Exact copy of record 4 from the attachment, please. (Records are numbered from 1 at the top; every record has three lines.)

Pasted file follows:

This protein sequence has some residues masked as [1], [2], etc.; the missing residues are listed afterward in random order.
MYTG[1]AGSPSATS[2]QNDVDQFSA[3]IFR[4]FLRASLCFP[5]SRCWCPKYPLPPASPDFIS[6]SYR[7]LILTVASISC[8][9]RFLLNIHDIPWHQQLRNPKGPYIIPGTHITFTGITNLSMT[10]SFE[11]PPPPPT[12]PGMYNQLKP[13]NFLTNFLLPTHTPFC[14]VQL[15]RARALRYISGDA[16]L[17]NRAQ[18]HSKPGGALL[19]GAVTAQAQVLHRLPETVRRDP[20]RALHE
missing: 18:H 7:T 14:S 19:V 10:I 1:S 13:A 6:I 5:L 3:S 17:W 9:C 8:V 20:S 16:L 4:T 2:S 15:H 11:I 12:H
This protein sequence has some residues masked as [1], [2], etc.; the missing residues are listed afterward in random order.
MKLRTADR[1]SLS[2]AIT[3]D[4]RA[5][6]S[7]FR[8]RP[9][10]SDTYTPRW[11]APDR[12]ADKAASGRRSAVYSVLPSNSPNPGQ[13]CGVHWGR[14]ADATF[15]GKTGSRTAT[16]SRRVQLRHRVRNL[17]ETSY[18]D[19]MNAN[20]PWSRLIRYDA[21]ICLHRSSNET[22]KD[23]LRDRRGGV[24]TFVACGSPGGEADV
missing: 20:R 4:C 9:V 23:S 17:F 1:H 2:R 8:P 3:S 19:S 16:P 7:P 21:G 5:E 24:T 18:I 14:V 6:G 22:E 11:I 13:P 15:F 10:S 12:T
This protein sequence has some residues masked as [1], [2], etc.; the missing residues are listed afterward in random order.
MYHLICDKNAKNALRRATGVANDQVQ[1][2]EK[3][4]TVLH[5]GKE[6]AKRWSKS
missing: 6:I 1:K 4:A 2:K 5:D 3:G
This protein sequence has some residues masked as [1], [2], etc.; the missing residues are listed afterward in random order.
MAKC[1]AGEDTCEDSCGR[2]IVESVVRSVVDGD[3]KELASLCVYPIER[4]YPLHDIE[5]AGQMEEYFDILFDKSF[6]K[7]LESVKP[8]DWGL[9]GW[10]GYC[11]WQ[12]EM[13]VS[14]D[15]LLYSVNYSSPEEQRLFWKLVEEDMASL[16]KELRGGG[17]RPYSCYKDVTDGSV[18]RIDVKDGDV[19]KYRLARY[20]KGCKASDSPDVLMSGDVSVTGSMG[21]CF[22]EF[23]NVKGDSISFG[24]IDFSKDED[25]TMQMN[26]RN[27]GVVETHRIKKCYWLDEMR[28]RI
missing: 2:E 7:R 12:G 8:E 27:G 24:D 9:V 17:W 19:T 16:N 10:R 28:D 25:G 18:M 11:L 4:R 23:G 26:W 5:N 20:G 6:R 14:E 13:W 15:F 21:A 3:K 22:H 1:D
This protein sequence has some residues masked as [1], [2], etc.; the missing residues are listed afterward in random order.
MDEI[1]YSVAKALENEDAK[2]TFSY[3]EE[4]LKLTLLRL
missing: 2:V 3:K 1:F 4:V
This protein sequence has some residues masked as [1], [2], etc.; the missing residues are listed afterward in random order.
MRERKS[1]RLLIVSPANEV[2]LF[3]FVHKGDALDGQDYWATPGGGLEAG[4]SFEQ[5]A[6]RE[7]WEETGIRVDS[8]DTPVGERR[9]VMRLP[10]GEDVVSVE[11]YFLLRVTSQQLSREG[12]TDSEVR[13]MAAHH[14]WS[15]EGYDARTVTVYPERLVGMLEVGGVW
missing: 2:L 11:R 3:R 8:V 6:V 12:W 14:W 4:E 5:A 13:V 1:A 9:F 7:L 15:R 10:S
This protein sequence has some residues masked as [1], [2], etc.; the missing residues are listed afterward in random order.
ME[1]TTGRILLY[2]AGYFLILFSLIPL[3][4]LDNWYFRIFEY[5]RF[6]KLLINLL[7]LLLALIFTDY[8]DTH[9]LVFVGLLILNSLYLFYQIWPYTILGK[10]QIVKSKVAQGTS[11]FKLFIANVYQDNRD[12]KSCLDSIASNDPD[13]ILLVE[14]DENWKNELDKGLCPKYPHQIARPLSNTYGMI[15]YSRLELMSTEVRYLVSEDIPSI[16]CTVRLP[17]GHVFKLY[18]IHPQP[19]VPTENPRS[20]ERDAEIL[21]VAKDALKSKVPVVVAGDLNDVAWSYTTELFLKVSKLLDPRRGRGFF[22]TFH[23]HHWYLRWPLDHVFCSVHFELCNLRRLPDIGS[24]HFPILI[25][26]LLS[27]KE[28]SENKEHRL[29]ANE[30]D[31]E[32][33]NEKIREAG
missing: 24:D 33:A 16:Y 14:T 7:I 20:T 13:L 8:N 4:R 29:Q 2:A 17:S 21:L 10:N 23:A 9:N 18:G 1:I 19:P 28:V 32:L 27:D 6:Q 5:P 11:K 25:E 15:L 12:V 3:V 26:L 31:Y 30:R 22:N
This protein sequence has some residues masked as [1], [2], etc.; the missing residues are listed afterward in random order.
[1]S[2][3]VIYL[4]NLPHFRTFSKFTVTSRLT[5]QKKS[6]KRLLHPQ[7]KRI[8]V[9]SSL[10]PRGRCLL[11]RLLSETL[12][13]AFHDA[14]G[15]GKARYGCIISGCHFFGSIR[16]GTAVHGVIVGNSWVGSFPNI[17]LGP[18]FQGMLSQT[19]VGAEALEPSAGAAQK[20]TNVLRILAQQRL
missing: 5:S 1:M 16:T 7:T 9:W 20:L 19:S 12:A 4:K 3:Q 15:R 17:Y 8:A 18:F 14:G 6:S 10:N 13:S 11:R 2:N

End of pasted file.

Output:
This protein sequence has some residues masked as [1], [2], etc.; the missing residues are listed afterward in random order.
MAKC[1]AGEDTCEDSCGR[2]IVESVVRSVVDGD[3]KELASLCVYPIER[4]YPLHDIE[5]AGQMEEYFDILFDKSF[6]K[7]LESVKP[8]DWGL[9]GW[10]GYC[11]WQ[12]EM[13]VS[14]D[15]LLYSVNYSSPEEQRLFWKLVEEDMASL[16]KELRGGG[17]RPYSCYKDVTDGSV[18]RIDVKDGDV[19]KYRLARY[20]KGCKASDSPDVLMSGDVSVTGSMG[21]CF[22]EF[23]NVKGDSISFG[24]IDFSKDED[25]TMQMN[26]RN[27]GVVETHRIKKCYWLDEMR[28]RI
missing: 2:E 7:R 12:G 8:E 27:G 24:D 9:V 17:W 19:T 16:N 10:R 28:D 25:G 18:M 11:L 4:R 23:G 26:W 5:N 20:G 6:R 14:E 13:W 15:F 21:A 3:K 22:H 1:D